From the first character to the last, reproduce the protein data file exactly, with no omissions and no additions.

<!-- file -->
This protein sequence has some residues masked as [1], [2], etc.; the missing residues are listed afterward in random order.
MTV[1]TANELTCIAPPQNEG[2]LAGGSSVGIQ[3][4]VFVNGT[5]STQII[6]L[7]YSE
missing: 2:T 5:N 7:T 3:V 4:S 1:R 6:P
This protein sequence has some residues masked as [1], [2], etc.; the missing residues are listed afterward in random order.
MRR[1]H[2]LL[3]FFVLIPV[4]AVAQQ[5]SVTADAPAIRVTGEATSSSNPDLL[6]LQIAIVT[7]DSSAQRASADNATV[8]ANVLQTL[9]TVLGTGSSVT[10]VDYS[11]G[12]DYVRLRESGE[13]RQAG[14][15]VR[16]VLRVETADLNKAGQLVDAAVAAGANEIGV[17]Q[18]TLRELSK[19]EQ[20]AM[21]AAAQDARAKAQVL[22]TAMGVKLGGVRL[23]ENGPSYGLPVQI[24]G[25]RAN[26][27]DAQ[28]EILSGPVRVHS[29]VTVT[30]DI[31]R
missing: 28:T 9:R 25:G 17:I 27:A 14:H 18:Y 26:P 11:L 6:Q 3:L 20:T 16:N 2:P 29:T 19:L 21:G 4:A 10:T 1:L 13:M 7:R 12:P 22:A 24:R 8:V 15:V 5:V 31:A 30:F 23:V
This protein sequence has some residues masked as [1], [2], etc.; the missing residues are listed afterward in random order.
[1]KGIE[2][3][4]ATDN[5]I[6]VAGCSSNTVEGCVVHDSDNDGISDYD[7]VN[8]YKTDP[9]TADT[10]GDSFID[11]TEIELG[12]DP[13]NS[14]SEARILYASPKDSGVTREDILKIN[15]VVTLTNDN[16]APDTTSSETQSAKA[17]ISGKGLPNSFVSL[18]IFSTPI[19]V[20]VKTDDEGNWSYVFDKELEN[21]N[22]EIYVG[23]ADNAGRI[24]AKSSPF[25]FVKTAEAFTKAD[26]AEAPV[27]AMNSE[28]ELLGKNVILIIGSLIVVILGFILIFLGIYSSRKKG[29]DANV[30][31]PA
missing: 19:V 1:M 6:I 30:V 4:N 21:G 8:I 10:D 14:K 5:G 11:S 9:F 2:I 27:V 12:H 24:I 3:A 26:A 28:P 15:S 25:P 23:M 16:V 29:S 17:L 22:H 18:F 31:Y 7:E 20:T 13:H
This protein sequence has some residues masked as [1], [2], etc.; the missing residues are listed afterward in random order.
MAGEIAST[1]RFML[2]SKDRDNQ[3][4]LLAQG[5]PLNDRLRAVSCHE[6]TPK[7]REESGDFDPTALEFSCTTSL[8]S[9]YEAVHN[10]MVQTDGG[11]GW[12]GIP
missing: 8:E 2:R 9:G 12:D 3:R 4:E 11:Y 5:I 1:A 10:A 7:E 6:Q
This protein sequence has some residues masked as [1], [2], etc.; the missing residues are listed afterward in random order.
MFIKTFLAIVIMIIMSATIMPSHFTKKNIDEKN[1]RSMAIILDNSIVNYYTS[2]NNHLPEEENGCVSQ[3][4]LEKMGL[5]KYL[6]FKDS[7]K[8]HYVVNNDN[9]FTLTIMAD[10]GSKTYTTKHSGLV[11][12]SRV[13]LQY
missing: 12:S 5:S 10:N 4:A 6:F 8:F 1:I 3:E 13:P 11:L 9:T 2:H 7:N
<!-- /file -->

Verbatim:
This protein sequence has some residues masked as [1], [2], etc.; the missing residues are listed afterward in random order.
MTV[1]TANELTCIAPPQNEG[2]LAGGSSVGIQ[3][4]VFVNGT[5]STQII[6]L[7]YSE
missing: 2:T 5:N 7:T 3:V 4:S 1:R 6:P
This protein sequence has some residues masked as [1], [2], etc.; the missing residues are listed afterward in random order.
MRR[1]H[2]LL[3]FFVLIPV[4]AVAQQ[5]SVTADAPAIRVTGEATSSSNPDLL[6]LQIAIVT[7]DSSAQRASADNATV[8]ANVLQTL[9]TVLGTGSSVT[10]VDYS[11]G[12]DYVRLRESGE[13]RQAG[14][15]VR[16]VLRVETADLNKAGQLVDAAVAAGANEIGV[17]Q[18]TLRELSK[19]EQ[20]AM[21]AAAQDARAKAQVL[22]TAMGVKLGGVRL[23]ENGPSYGLPVQI[24]G[25]RAN[26][27]DAQ[28]EILSGPVRVHS[29]VTVT[30]DI[31]R
missing: 28:T 9:R 25:G 17:I 27:A 14:H 18:Y 26:P 11:L 6:Q 3:L 20:T 16:N 2:P 29:T 19:L 21:G 4:A 10:T 1:L 13:M 7:R 12:P 22:A 24:R 8:V 15:V 5:V 31:A 30:F 23:V
This protein sequence has some residues masked as [1], [2], etc.; the missing residues are listed afterward in random order.
[1]KGIE[2][3][4]ATDN[5]I[6]VAGCSSNTVEGCVVHDSDNDGISDYD[7]VN[8]YKTDP[9]TADT[10]GDSFID[11]TEIELG[12]DP[13]NS[14]SEARILYASPKDSGVTREDILKIN[15]VVTLTNDN[16]APDTTSSETQSAKA[17]ISGKGLPNSFVSL[18]IFSTPI[19]V[20]VKTDDEGNWSYVFDKELEN[21]N[22]EIYVG[23]ADNAGRI[24]AKSSPF[25]FVKTAEAFTKAD[26]AEAPV[27]AMNSE[28]ELLGKNVILIIGSLIVVILGFILIFLGIYSSRKKG[29]DANV[30][31]PA
missing: 19:V 1:M 6:I 30:V 4:N 21:G 8:I 10:D 14:K 5:G 11:S 9:F 2:I 27:V 12:H 24:I 3:A 26:A 28:P 15:S 25:P 23:M 16:V 29:S 17:L 22:H 18:F 31:Y 7:E 20:T 13:H
This protein sequence has some residues masked as [1], [2], etc.; the missing residues are listed afterward in random order.
MAGEIAST[1]RFML[2]SKDRDNQ[3][4]LLAQG[5]PLNDRLRAVSCHE[6]TPK[7]REESGDFDPTALEFSCTTSL[8]S[9]YEAVHN[10]MVQTDGG[11]GW[12]GIP
missing: 8:E 2:R 9:G 12:D 3:R 4:E 11:Y 5:I 1:A 10:A 7:E 6:Q
This protein sequence has some residues masked as [1], [2], etc.; the missing residues are listed afterward in random order.
MFIKTFLAIVIMIIMSATIMPSHFTKKNIDEKN[1]RSMAIILDNSIVNYYTS[2]NNHLPEEENGCVSQ[3][4]LEKMGL[5]KYL[6]FKDS[7]K[8]HYVVNNDN[9]FTLTIMAD[10]GSKTYTTKHSGLV[11][12]SRV[13]LQY
missing: 12:S 5:S 10:N 4:A 6:F 8:F 1:I 3:E 13:P 11:L 9:T 2:H 7:N